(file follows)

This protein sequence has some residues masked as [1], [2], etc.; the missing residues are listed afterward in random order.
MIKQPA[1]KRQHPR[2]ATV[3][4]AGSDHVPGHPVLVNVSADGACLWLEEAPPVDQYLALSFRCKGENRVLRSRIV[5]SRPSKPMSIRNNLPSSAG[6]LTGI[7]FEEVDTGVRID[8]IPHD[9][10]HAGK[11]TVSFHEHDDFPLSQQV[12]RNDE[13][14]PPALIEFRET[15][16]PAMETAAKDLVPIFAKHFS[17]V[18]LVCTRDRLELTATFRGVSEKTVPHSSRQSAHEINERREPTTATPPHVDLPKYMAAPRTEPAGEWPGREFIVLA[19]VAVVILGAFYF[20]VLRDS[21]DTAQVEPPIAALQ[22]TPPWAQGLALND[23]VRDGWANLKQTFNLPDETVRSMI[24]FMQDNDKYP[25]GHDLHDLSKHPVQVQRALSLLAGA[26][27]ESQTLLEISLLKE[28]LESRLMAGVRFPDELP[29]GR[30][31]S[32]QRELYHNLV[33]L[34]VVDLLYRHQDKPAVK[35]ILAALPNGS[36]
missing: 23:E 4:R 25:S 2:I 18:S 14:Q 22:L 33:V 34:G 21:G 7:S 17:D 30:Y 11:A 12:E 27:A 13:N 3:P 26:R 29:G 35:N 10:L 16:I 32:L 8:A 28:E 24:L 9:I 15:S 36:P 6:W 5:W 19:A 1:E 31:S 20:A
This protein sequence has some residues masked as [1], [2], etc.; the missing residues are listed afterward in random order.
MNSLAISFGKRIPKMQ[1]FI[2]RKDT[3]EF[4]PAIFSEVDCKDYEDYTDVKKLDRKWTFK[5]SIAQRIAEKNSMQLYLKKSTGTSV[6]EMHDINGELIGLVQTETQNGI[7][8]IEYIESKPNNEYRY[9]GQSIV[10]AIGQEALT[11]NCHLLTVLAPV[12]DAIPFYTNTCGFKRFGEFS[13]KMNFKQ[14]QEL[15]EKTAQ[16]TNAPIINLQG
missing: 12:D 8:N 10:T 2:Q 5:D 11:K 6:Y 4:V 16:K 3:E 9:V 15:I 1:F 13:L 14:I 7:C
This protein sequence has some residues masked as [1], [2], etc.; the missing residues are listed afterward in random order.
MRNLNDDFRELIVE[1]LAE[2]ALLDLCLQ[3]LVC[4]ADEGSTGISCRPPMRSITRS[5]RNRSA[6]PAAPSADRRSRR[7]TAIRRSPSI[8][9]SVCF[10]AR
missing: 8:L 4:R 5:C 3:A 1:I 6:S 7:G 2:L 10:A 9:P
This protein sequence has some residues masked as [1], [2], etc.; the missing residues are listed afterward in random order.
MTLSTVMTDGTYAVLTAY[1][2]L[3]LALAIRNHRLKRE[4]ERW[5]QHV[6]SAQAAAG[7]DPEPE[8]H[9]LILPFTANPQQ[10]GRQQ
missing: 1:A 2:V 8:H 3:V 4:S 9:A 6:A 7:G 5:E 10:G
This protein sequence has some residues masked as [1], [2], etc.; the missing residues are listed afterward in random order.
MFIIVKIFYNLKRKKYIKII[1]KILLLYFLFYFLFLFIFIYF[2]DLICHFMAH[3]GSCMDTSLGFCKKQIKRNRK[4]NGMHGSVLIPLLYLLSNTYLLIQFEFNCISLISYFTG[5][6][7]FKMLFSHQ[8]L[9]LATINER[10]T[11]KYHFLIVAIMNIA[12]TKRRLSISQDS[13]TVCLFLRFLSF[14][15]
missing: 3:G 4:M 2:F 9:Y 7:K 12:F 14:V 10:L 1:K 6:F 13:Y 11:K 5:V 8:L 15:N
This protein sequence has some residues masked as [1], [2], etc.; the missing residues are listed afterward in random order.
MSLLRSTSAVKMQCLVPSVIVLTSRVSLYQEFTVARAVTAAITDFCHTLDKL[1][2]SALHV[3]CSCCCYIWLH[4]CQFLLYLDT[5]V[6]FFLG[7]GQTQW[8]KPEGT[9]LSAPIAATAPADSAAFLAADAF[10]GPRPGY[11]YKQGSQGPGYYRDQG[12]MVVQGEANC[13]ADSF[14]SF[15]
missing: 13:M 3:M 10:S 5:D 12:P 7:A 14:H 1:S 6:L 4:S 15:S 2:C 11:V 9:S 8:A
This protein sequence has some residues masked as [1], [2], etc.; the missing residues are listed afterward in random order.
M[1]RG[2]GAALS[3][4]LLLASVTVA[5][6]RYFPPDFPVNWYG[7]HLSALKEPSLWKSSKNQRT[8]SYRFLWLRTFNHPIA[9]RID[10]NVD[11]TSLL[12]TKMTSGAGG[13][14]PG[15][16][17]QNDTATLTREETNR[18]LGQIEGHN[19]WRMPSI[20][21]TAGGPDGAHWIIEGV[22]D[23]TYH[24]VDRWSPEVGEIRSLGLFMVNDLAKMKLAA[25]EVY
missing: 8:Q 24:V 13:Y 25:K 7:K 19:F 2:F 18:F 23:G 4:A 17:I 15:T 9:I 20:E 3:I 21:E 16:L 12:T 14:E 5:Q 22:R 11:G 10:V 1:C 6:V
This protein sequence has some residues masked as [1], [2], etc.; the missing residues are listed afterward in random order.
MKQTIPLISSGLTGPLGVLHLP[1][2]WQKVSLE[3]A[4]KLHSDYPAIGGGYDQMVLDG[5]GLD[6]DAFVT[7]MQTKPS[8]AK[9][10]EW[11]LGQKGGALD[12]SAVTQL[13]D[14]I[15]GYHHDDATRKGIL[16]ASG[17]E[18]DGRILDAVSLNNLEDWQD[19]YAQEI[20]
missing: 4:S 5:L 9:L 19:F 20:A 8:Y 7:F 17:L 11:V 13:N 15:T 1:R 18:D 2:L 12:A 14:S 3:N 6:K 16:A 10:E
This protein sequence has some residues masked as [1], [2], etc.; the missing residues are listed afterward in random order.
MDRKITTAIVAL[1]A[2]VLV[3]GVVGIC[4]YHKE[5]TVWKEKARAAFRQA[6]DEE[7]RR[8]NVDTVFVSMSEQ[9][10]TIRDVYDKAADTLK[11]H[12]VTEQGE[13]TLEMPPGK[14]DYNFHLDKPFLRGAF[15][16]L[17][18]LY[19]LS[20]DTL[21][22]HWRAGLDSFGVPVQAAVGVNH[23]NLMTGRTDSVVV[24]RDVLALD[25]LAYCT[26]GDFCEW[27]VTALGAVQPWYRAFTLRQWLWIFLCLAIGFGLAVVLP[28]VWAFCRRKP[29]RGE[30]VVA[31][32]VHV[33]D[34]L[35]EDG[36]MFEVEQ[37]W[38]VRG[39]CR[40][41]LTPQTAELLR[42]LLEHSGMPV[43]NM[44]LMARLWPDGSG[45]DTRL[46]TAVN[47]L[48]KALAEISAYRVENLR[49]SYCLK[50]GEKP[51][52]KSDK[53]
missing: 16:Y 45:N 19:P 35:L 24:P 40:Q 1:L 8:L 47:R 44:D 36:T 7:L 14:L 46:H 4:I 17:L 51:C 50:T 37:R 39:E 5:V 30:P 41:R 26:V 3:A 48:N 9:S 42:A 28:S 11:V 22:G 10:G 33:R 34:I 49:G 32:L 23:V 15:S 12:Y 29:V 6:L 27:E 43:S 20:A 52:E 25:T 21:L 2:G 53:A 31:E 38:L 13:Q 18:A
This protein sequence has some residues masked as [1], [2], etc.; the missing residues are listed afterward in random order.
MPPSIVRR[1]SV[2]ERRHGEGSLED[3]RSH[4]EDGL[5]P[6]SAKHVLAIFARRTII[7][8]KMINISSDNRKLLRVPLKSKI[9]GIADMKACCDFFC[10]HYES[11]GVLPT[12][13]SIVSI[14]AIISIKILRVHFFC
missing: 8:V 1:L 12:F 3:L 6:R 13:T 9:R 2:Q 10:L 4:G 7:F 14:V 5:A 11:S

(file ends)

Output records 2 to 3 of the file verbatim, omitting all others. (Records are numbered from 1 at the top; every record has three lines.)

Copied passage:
This protein sequence has some residues masked as [1], [2], etc.; the missing residues are listed afterward in random order.
MNSLAISFGKRIPKMQ[1]FI[2]RKDT[3]EF[4]PAIFSEVDCKDYEDYTDVKKLDRKWTFK[5]SIAQRIAEKNSMQLYLKKSTGTSV[6]EMHDINGELIGLVQTETQNGI[7][8]IEYIESKPNNEYRY[9]GQSIV[10]AIGQEALT[11]NCHLLTVLAPV[12]DAIPFYTNTCGFKRFGEFS[13]KMNFKQ[14]QEL[15]EKTAQ[16]TNAPIINLQG
missing: 12:D 8:N 10:T 2:Q 5:D 11:K 6:Y 4:V 16:K 3:E 9:V 15:I 1:F 13:L 14:I 7:C
This protein sequence has some residues masked as [1], [2], etc.; the missing residues are listed afterward in random order.
MRNLNDDFRELIVE[1]LAE[2]ALLDLCLQ[3]LVC[4]ADEGSTGISCRPPMRSITRS[5]RNRSA[6]PAAPSADRRSRR[7]TAIRRSPSI[8][9]SVCF[10]AR
missing: 8:L 4:R 5:C 3:A 1:I 6:S 7:G 2:L 10:A 9:P